“My parents played the Santa game and it didn’t hurt me, so what’s the big deal?”

“When my children ask if Santa is real, then I will tell them the truth. But until they ask, I enjoy watching their little eyes light up on Christmas morning.”

A pastor with a large national following once said:

“I find it impossible to believe God will be eclipsed by the silhouette of Santa’s sleigh rising in the Christmas sky.” (

An MSNBC article said this:

“Fully 86 percent in the (Santa Claus) poll believed in Santa as a child. And despite the multi-ethnic nature of the country, more than 60 percent of those with children at home consider Santa important in their holiday celebrations now.” AP-AOL News poll

So, with so many Christians intertwining Christmas with Santa, at least when their kids are at an early age, could anything really be wrong with it? I think there’s a strong case it’s VERY wrong. Here’s why.

Let’s start with a simple question, “Should Christians lie?” God says:

Truthful lips will be established forever, but a lying tongue is only for a moment. —Proverbs 12:19

We know our iniquities: Transgressing and denying the LORD, And turning away from our God, speaking oppression and revolt, conceiving in and uttering from the heart lying words. —Isaiah 59:12-13

There are six things which the LORD hates, Yes, seven which are an abomination to Him: Haughty eyes, a lying tongue . . . —Proverbs 6:16-17

Based on the Word of God, I think it’s safe to say God hates lying—all lying—about anything, anytime. He hates it so much that lying will be non-existent in the new heaven and earth.

and nothing unclean, and no one who practices abomination and lying, shall ever come into it, but only those whose names are written in the Lamb’s book of life. —Revelation 21:27

Outside are the dogs and the sorcerers and the immoral persons and the murderers and the idolaters, and everyone who loves and practices lying. —Revelation 22:15

So the next question is: “Is allowing your kids to believe that ‘Santa’ is real the same as lying to them?” And once they realize that you misled them about Santa, no matter how good your intentions, how do they know that you won’t do the same thing when you tell them things about God? They can’t see Santa, they only believe what you say about him. They can’t see God either . . .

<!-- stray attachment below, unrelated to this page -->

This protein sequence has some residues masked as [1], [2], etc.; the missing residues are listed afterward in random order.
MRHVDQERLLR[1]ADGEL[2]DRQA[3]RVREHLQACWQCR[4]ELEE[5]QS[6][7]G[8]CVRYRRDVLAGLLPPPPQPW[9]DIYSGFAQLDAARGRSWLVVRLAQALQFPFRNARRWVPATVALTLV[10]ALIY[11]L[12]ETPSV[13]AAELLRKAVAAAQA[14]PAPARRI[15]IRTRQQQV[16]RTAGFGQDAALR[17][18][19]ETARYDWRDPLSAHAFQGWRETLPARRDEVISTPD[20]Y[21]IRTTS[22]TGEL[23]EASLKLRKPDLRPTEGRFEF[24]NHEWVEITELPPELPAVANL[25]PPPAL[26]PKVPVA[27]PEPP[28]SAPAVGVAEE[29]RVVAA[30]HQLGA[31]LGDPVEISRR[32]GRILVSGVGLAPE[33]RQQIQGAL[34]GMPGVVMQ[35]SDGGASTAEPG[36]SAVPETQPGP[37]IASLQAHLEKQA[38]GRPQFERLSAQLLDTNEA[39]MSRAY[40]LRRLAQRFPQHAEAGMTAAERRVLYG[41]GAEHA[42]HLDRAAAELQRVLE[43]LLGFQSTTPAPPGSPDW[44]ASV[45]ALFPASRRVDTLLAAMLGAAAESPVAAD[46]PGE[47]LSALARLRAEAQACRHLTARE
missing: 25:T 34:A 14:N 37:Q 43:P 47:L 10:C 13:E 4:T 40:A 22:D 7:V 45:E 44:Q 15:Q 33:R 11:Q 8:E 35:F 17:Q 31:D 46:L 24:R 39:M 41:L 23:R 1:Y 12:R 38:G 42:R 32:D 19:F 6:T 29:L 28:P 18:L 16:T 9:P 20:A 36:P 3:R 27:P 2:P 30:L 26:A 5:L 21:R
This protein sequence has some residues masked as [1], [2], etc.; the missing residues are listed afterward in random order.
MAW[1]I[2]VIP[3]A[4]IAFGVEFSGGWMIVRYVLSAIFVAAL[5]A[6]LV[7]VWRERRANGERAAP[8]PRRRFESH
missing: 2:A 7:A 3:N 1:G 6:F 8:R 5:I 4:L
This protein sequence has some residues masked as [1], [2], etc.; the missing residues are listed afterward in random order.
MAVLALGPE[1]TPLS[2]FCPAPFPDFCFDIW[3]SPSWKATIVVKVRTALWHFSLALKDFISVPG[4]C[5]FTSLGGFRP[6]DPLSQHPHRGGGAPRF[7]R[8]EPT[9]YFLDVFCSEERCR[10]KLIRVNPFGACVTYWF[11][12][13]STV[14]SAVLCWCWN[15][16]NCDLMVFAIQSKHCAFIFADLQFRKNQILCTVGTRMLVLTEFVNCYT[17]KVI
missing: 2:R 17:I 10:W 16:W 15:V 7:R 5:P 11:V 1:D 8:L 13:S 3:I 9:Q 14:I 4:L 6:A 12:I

Webster’s definition of “lie” includes this phrase:

“. . . a situation involving deception or founded on a mistaken impression.”

So it seems pretty clear that Christians who play the Santa game are lying to their kids and that’s not what God wants.

What’s more remarkable is that the truth is so much better. What in the world is wrong with teaching our kids that Christmas is the celebration of the birth of Jesus, our Savior?

I realize that debunking Santa in your home, especially if you have kids, is not easy. We took the “no Santa tack” as we raised our two girls. It caused several awkward moments because there were so many kids and adults into Santa Claus. My wife and I simply taught our kids that Christmas was Jesus’ birthday and Santa was a lie. I also taught them that they were sinners and needed a Savior.

You can imagine what happened when a well-meaning adult would come up and say, “Is Santa coming to see you?” They would respond, “Nooooo.” That invariably brought on the next question, “Well, have you been bad?” And the kids would respond, “Yes.” By the time they explained their limited understanding of “He who says he has no sin, deceives himself” and that “Santa was for non-Christians,” the adult was usually red-faced with embarrassment.

But the upside was that our Christmas celebrations have been, and still are, full of joy. There are gifts, and surprises, and wonderment—but it’s all centered around Jesus, not a fictional character who mimics the omniscience and omnipresence of God. Santa Claus is nothing more than a poor Jesus substitute promoting a works doctrine (“He knows if you’ve been bad or good . . .”).

Susie and I are the first to admit we made a lot of mistakes with our kids. So don’t think for a moment that we’re saying “do what we do.” Just that it can be done by the graciousness of God—and a lot of prayer! So our hope is that you will ask the Lord to give you wisdom and confidence in this tricky area.